Author Robert Caro is a keynote speaker at the Dan’s Papers Literary Festival at Guild Hall, where he is also signing copies of his Pulitzer Prize-winning 1974 book, The Power Broker: Robert Moses and the Fall of New York, on Thursday, September 1.
The esteemed journalist and writer of nonfiction, who has a home in East Hampton, is among the very best at his craft, and we’re lucky to have him. As the Literary Festival gets underway at 4 p.m., Caro will deliver the keynote speech at the 5th Annual Dan’s Papers $10,000 Literary Prize for Nonfiction Gala Awards Ceremony. Caro’s speech is focused on the Emerging Young Writers Prize, which will be followed by a keynote speech for the main Dan’s Literary Prize contest by fellow Pulitzer winner Carl Bernstein.
Caro will then join Bernstein and other Dan’s Papers Literary Festival authors—including Daniel Simone, Dick Cavett, Jean Shafiroff and Dan Rattiner—at the inaugural Literary Luminaries Book Signing. Finally, Caro will join most of the other authors at Serafina of East Hampton for a special VIP Authors Dinner at 7 p.m.
If you’re not familiar with Robert Caro, you should be. He’s won two Pulitzer Prizes in Biography; three National Book Critics Circle Awards, for Best Nonfiction Book of the Year and Best Biography; the National Book Award; the Francis Parkman Prize, countless other major literary honors, including the Gold Medal in Biography from the National Academy of Arts and Letters and the National Humanities Medal, awarded by President Barack Obama.
With the exception of The Power Broker, Caro’s bibliography reflects 30 years of work writing about the life of America’s 36th president, Lyndon B. Johnson. His The Years of Lyndon Johnson series, which began with The Path to Power in 1982 was supposed to be a trilogy, but Caro eventually added a fourth book in 2012, and he announced plans in 2011 to pen a fifth Lyndon Johnson book. Below, we share the author’s books and the publisher’s writeup about each.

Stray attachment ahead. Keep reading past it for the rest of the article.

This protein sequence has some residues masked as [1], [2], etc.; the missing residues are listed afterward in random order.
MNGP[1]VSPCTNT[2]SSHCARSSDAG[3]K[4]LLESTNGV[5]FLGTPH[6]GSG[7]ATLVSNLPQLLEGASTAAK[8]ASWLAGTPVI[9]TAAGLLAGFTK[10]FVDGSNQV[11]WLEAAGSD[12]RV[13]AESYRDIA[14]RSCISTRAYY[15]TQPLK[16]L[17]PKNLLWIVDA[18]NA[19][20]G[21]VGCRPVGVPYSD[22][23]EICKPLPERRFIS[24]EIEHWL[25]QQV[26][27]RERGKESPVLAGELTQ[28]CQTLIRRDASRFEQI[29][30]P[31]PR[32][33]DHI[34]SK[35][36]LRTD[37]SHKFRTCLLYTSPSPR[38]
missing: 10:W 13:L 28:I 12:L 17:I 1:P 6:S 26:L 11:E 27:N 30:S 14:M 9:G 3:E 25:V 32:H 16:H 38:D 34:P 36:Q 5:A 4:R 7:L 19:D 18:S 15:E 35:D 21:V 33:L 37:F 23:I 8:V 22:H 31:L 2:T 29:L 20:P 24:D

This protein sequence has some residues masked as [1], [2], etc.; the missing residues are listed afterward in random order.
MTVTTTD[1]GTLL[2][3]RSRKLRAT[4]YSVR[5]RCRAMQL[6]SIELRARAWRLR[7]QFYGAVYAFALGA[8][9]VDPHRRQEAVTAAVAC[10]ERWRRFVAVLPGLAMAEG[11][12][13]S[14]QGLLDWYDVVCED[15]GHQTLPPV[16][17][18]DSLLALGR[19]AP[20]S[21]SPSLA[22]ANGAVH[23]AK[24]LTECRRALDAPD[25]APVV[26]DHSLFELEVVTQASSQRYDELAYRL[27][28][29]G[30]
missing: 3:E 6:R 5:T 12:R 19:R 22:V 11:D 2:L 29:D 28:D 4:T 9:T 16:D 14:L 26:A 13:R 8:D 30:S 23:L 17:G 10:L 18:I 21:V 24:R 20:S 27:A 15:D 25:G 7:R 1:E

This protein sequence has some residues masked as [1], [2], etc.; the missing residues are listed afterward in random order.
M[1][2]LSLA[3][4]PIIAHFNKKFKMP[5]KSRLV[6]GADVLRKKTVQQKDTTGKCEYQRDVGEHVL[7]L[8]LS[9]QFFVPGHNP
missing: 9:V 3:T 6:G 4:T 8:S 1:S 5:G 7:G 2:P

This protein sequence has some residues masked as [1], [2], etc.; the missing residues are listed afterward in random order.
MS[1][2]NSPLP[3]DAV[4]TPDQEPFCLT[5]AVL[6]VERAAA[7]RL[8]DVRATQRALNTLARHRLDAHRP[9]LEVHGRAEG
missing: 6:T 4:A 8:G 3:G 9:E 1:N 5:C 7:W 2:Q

The Power Broker: Robert Moses and the Fall of New York (Vintage, 1974)
One of the most acclaimed books of our time, winner of both the Pulitzer and the Francis Parkman prizes, The Power Broker tells the hidden story behind the shaping (and mis-shaping) of 20th-century New York (city and state) and makes public what few have known: that Robert Moses was, for almost half a century, the single most powerful man of our time in New York, the shaper not only of the city’s politics but of its physical structure and the problems of urban decline that plague us today. In revealing how Moses did it—how he developed his public authorities into a political machine that was virtually a fourth branch of government, one that could bring to their knees governors and mayors (from La Guardia to Lindsay) by mobilizing banks, contractors, labor unions, insurance firms, even the press and the Church, into an irresistible economic force—Robert Caro reveals how power works in all the cities of the United States. Moses built an empire and lived like an emperor. He personally conceived and completed public works costing 27 billion dollars—the greatest builder America (and probably the world) has ever known. Without ever having been elected to office, he dominated the men who were—even his most bitter enemy, Franklin D. Roosevelt, could not control him—until he finally encountered, in Nelson Rockefeller, the only man whose power (and ruthlessness in wielding it) equalled his own.
The Path to Power – The Years of Lyndon Johnson, Volume I (Vintage, 1982)
This is the story of the rise to national power of a desperately poor young man from the Texas Hill Country. The Path to Power reveals in extraordinary detail the genesis of the almost superhuman drive, energy, and ambition that set LBJ apart. It follows him from the Hill Country to New Deal Washington, from his boyhood through the years of the Depression to his debut as congressman, his heartbreaking defeat in his first race for the Senate, and his attainment, nonetheless, at age 31, of the national power for which he hungered. In this book, we are brought as close as we have ever been to a true perception of political genius and the American political process.